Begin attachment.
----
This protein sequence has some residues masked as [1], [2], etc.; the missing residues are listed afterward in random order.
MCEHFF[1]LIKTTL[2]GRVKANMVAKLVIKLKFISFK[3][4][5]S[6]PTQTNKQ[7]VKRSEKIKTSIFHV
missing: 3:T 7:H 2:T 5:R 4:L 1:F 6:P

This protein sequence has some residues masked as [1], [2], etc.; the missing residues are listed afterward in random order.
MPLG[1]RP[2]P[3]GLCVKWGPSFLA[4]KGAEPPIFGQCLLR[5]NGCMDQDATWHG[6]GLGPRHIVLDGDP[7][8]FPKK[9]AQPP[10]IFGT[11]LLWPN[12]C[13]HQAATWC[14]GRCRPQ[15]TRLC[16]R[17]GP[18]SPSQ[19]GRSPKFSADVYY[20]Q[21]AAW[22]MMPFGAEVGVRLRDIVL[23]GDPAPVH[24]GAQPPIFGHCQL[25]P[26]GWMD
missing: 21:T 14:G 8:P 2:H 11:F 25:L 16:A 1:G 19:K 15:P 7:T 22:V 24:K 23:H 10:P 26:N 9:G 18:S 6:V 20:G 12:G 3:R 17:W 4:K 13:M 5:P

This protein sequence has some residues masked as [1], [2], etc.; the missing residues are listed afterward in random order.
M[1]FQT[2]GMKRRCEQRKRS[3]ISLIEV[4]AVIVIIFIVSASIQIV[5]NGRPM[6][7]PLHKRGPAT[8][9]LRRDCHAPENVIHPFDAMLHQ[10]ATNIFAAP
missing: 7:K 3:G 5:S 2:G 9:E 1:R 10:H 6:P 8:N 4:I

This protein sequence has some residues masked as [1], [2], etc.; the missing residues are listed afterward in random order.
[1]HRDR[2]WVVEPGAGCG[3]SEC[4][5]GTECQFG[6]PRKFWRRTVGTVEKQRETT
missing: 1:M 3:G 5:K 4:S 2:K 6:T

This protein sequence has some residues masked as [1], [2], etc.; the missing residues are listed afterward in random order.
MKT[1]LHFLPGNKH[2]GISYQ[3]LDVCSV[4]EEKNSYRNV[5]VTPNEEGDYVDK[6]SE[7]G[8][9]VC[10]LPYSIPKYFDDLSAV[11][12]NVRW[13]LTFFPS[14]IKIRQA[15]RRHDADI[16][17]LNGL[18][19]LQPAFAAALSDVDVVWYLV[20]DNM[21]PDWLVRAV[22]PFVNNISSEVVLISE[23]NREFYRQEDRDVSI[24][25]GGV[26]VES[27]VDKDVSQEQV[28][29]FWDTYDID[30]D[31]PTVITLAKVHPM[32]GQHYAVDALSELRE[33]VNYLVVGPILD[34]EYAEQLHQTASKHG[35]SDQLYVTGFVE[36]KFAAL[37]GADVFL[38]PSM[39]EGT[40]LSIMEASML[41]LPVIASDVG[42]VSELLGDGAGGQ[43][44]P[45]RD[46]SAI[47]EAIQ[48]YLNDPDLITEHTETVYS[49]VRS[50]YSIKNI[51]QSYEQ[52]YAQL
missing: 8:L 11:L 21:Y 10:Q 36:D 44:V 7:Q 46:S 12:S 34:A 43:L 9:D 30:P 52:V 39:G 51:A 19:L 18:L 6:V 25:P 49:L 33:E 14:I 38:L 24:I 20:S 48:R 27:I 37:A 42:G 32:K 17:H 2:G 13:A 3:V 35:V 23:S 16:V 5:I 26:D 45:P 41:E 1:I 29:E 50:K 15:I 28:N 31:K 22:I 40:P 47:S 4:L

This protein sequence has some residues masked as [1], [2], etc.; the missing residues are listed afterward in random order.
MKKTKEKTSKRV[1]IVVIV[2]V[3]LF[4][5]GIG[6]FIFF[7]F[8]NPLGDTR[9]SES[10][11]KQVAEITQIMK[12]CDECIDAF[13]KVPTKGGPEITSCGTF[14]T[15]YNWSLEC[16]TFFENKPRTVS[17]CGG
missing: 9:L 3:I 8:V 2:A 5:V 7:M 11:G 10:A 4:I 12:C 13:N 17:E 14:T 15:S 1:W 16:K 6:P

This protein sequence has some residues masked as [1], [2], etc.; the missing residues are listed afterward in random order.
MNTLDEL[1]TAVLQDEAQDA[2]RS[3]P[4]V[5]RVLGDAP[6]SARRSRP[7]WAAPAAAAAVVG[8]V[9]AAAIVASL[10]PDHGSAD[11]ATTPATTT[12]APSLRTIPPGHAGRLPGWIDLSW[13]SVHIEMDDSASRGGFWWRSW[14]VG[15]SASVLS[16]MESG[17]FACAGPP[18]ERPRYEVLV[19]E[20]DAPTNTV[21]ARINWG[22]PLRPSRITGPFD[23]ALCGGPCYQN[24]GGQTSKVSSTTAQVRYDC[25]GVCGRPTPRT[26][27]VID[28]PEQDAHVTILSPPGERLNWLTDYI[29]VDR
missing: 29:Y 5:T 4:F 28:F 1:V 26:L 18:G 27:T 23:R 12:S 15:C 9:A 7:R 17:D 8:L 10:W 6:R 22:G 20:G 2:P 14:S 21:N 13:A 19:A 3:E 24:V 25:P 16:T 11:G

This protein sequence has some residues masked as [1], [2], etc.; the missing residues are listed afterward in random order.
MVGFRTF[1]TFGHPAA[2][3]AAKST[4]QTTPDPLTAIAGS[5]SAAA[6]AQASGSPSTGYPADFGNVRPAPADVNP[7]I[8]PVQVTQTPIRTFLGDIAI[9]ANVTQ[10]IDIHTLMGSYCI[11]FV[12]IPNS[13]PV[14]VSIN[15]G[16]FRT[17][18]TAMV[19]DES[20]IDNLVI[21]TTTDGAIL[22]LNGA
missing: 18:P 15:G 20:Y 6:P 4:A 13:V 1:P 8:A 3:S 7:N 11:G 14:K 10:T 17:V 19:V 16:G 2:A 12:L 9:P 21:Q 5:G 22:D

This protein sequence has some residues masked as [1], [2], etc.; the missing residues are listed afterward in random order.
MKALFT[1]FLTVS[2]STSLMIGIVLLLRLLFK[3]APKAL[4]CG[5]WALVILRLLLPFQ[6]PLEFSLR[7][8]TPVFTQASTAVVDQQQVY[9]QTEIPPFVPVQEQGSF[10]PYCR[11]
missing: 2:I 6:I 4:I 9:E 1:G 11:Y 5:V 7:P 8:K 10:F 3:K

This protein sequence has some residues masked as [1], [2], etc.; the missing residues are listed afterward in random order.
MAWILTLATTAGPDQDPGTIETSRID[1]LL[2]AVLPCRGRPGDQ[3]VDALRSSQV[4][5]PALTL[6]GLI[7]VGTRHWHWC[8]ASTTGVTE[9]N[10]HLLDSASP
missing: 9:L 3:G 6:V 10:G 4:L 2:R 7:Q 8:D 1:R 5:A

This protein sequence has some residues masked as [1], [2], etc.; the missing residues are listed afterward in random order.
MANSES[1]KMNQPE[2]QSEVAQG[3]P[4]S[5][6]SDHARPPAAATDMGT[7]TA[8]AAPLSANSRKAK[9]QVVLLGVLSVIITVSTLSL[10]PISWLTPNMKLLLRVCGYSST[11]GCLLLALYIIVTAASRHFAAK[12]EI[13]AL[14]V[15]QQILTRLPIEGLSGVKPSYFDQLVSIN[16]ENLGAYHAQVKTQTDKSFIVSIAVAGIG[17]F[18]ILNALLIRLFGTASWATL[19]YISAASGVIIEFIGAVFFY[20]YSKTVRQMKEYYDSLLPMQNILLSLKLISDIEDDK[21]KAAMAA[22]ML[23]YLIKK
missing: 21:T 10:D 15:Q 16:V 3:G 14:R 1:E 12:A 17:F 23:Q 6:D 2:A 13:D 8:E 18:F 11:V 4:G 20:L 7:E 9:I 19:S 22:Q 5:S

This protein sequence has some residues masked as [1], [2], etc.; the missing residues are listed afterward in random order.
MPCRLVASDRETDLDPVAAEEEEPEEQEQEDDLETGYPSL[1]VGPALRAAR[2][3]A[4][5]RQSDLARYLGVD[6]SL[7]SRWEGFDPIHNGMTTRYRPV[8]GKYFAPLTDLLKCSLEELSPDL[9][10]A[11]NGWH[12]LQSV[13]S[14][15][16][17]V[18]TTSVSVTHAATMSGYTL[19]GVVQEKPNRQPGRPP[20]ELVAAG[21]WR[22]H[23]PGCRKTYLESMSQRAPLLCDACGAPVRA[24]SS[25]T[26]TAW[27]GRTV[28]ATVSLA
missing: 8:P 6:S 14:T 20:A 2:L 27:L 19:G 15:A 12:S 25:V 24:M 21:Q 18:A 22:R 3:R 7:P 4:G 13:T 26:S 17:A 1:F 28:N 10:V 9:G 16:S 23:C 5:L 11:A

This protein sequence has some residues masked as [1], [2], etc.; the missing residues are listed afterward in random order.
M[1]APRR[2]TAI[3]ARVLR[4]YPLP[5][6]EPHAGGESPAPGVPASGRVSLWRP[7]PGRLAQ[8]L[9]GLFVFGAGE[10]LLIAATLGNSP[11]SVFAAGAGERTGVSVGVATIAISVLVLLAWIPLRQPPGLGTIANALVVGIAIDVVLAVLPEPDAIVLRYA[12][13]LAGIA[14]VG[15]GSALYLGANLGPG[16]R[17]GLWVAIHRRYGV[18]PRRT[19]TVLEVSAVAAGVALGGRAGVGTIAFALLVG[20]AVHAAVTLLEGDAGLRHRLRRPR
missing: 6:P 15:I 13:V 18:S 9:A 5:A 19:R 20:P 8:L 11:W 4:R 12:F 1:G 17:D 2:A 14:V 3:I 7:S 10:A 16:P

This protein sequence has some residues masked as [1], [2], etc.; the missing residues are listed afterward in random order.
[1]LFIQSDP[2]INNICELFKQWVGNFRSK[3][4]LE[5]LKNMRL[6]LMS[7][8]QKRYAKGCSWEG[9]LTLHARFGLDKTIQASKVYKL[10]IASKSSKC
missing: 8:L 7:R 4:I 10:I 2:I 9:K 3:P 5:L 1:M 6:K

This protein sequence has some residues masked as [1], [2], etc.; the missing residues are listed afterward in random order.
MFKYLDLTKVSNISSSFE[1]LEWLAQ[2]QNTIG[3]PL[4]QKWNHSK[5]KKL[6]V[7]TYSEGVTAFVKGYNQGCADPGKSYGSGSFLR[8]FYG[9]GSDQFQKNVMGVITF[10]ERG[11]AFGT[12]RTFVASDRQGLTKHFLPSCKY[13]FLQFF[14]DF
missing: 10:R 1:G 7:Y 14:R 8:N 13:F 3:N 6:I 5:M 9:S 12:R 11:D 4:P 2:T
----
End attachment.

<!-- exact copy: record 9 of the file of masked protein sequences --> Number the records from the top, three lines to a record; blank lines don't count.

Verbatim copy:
This protein sequence has some residues masked as [1], [2], etc.; the missing residues are listed afterward in random order.
MKALFT[1]FLTVS[2]STSLMIGIVLLLRLLFK[3]APKAL[4]CG[5]WALVILRLLLPFQ[6]PLEFSLR[7][8]TPVFTQASTAVVDQQQVY[9]QTEIPPFVPVQEQGSF[10]PYCR[11]
missing: 2:I 6:I 4:I 9:E 1:G 11:Y 5:V 7:P 8:K 10:F 3:K